1979 Philadelphia Phillies
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 1979 Philadelphia Phillies / Franchise: Philadelphia Phillies / BR Team Page
Three years' worth of defeat in the NL Championship Series left the Phillies' fans and management nonplussed at the end of the 1978 season. The club, talented but apparently sparkless, needed someone to apply the match, and the game's quintessential tinderbox was free agent Pete Rose, coming off his historic 44-game hitting streak for the 1978 Reds.
The Phillies targeted Rose and signed him in December. Their other moves seemed cosmetic in comparison. In spring training, they moved a swath of disposable players to the Cubs for second baseman Manny Trillo and pinch-hitter deluxe Greg Gross. Then, just before the season opened, they traded veteran 1B Richie Hebner, displaced by the Rose signing, to the Mets for down-on-his-luck starting pitcher Nino Espinosa.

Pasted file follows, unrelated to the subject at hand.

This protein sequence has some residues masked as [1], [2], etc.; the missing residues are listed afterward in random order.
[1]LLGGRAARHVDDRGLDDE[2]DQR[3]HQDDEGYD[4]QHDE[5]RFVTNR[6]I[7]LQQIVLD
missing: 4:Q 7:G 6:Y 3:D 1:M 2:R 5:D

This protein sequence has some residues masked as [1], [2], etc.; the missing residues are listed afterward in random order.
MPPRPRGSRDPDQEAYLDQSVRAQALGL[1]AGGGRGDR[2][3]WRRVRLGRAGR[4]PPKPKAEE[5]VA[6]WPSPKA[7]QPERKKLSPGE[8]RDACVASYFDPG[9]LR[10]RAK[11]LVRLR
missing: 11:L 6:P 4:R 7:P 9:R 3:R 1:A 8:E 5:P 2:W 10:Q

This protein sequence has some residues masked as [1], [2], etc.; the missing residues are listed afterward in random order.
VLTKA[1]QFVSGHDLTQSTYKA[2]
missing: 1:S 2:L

Danny Ozark's charges went 14-5 in April, as Rose put together a .471 on-base percentage for the month. The demons seemed to be exorcised. And then everyone seemed to tire at once. The Phillies played mediocre ball for the next three months and fairly stunk in August. Steve Carlton was on his way to an 18-win season, and Espinosa won 14, but rotation standbys Dick Ruthven and Larry Christenson battled injuries and ineffectiveness.
Even more troubling was a general batting slump. There was nothing wrong with All-Star third baseman Mike Schmidt, who hit 45 home runs with 114 RBIs. Or with Rose, who chased Keith Hernandez for the batting title and ended up at .331. But Trillo hit poorly, as did aging stars Larry Bowa and Greg Luzinski. From an offensive powerhouse in '76-'78, the Phillies dipped into mediocrity at the plate.
After the Phils dropped eight of nine in late August, Ozark was fired in favor of farm-system director Dallas Green. The team immediately went on a hot streak, but at this point couldn't see the battling Expos and Pirates with a telescope. Philadelphia ended up in fourth place, over .500 but 14 games back.
Schmidt led the league in walks and sacrifice flies, Rose in singles, and Luzinski in getting hit by the pitch, but these little triumphs seemed to symbolize an ineffectual year. Trillo, Schmidt, catcher Bob Boone, and center fielder Garry Maddox won Gold Gloves.